Byron C. Minas, Carolien M. Giele, Sue C. Laing, Lisa Bastian, Andrew W. Burry, Kurt J. Sales and Donna B. Mak
pp. 360-363

In July 2010, the Western Australia (WA) AIDS Council established the ‘M Clinic’, a peer-led STI testing service for men who have sex with men (MSM). Since the M Clinic commenced operation the number and proportion of MSM HIV notifications that were newly acquired in WA significantly increased with the peer-led clinic diagnosing 30% (n = 21) of all newly acquired HIV among MSM in WA in the 2011–2013 period. A peer-led approach to HIV testing should be considered in order to achieve early diagnosis and treatment of HIV among MSM.

SH15050Acceptance of and experiences utilising expedited partner therapy among African-American juvenile girls

JaNelle M. Ricks, Andrea L. Swartzendruber, Jessica M. Sales, Lorin S. Boyce, Ralph J. DiClemente and Eve Rose
pp. 364-368

Acceptance of and experiences utilising expedited partner therapy for chlamydia and gonorrhoea treatment among recently detained African-American girls was described. Results of this mixed methods study demonstrated that acceptance was associated with risky sexual behaviours. Motivation of girls to accept expedited partner therapy was influenced by personal prosocial beliefs.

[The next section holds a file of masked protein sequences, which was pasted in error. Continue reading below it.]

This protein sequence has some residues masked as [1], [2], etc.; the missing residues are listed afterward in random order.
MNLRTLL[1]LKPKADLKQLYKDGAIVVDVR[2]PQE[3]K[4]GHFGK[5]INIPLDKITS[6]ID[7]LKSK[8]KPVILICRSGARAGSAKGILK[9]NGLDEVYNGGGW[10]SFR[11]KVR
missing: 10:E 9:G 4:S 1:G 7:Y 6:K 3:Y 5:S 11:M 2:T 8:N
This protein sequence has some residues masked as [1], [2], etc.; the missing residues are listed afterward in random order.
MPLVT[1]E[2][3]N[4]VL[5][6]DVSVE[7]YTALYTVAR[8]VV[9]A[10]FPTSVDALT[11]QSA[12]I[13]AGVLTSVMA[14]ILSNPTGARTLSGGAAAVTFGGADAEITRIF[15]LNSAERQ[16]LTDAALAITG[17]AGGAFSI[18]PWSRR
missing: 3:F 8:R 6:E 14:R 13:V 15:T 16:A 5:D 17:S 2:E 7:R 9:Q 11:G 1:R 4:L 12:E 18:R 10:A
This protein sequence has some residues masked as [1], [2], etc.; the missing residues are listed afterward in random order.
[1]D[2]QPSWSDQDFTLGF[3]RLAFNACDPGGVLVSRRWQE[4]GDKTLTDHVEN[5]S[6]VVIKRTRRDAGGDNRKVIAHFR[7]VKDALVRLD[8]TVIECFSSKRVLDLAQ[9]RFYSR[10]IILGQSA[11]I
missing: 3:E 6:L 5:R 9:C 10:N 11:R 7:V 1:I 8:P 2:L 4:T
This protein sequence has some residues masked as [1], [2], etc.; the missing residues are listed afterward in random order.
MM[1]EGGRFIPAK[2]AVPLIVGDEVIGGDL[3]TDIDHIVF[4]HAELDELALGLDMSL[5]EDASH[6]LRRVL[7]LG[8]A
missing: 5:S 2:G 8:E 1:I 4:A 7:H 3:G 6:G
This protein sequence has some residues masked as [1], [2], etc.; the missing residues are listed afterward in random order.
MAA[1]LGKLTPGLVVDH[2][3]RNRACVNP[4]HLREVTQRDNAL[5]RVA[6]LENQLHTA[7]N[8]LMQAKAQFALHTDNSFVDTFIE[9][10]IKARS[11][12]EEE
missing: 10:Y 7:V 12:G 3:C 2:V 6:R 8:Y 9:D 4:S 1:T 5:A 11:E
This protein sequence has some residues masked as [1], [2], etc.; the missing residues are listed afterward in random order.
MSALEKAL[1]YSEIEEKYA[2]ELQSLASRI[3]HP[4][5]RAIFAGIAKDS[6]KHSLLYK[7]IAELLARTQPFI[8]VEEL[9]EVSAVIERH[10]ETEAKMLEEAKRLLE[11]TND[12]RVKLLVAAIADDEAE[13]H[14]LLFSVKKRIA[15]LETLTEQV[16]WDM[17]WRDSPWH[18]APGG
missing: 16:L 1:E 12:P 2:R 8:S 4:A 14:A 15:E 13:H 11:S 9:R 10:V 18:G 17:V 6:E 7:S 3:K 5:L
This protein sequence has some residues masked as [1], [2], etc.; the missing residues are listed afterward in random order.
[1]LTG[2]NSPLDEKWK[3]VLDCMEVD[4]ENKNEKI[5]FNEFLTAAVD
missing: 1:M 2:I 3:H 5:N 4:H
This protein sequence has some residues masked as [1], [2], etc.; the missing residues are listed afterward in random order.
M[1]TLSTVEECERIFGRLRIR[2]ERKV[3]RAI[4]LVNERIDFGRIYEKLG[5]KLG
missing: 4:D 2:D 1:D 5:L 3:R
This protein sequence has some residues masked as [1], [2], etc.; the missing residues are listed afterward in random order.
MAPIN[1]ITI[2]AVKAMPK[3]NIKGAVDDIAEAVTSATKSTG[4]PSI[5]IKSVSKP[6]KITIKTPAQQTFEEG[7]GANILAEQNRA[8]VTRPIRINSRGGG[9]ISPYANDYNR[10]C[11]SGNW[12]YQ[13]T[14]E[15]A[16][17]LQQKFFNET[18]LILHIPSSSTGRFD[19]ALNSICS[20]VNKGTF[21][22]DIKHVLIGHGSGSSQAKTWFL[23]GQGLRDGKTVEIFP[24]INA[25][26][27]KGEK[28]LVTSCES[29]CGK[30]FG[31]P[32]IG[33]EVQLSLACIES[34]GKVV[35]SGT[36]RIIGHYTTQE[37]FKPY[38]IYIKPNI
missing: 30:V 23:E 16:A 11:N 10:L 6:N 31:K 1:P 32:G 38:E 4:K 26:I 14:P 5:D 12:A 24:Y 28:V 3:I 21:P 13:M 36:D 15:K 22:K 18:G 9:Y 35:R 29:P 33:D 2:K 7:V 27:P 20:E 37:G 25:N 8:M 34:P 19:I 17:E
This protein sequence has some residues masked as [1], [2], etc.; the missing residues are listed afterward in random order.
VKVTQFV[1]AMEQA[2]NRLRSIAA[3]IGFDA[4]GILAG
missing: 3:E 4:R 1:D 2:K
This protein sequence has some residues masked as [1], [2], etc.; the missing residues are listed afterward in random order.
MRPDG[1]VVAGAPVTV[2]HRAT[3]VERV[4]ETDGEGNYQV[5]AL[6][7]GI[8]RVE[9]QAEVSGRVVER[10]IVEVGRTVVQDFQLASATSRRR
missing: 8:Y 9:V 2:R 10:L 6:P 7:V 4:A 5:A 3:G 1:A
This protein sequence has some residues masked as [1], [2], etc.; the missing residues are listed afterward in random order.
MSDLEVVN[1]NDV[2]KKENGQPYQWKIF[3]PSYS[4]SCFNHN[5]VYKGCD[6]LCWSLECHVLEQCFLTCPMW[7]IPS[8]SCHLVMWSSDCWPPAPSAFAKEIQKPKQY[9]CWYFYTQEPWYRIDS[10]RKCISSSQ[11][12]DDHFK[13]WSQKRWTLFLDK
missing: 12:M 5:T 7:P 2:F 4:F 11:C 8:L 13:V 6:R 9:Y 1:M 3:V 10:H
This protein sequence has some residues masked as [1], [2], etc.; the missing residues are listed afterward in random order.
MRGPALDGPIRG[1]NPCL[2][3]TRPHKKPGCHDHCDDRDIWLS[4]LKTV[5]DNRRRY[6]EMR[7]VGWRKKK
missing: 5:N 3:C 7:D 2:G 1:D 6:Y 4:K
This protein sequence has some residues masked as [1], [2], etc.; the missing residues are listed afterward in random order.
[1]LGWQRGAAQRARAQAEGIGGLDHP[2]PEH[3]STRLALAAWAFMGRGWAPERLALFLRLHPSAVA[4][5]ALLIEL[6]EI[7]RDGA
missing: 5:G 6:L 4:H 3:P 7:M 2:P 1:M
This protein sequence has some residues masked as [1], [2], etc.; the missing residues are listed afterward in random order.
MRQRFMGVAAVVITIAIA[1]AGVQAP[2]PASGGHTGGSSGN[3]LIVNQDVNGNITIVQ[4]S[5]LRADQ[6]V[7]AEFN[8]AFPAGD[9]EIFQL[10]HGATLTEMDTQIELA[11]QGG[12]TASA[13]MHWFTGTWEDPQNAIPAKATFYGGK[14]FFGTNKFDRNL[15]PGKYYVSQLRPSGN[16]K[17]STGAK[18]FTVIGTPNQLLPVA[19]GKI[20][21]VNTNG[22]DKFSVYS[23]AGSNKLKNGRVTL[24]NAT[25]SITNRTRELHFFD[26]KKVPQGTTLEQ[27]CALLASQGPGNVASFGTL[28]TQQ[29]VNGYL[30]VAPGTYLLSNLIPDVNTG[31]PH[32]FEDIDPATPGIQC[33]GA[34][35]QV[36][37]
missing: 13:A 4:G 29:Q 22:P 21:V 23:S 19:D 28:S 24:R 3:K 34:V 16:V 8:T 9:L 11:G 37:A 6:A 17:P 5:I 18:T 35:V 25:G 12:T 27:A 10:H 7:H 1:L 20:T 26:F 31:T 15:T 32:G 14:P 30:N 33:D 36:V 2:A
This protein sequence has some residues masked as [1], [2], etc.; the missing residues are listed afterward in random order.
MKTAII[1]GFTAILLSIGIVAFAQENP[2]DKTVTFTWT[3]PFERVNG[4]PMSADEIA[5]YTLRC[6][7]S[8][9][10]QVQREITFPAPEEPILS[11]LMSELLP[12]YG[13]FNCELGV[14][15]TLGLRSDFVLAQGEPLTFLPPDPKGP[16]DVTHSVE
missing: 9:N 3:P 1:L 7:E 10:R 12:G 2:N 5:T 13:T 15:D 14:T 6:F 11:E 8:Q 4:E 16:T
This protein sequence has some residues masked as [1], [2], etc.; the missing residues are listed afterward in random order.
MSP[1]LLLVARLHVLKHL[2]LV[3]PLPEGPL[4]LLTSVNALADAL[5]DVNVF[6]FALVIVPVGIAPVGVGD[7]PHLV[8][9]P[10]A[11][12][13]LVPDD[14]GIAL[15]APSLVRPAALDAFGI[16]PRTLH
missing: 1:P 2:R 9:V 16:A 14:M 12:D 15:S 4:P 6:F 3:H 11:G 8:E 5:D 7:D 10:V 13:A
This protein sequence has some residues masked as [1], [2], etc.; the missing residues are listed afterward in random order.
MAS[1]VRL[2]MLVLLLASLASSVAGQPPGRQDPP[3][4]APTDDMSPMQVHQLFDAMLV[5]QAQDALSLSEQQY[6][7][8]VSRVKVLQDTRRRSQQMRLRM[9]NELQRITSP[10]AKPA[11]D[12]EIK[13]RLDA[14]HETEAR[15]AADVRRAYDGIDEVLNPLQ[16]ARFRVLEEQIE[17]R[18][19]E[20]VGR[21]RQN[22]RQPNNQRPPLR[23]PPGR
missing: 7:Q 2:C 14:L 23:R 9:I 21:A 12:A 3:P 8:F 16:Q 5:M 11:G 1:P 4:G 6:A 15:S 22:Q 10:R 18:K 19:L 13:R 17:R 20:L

SH14201Improving public health surveillance of chlamydia: analysis of population-level positivity trends

Nicola Stephens, David Coleman, Kelly A. Shaw, Maree O'Sullivan and Alison Venn
pp. 369-371

Chlamydia remains Australia’s most frequently notified communicable disease, however interpretation of notification data is difficult without knowledge of the testing patterns in the whole population. In this study, all Tasmanian chlamydia laboratory tests and notification data from 2001 to 2010 were compared. Notifications, tests and positivity increased, most significantly in males and females aged 15 to 29 years. After allowing for testing effort, an increase in chlamydia infections in young people was found.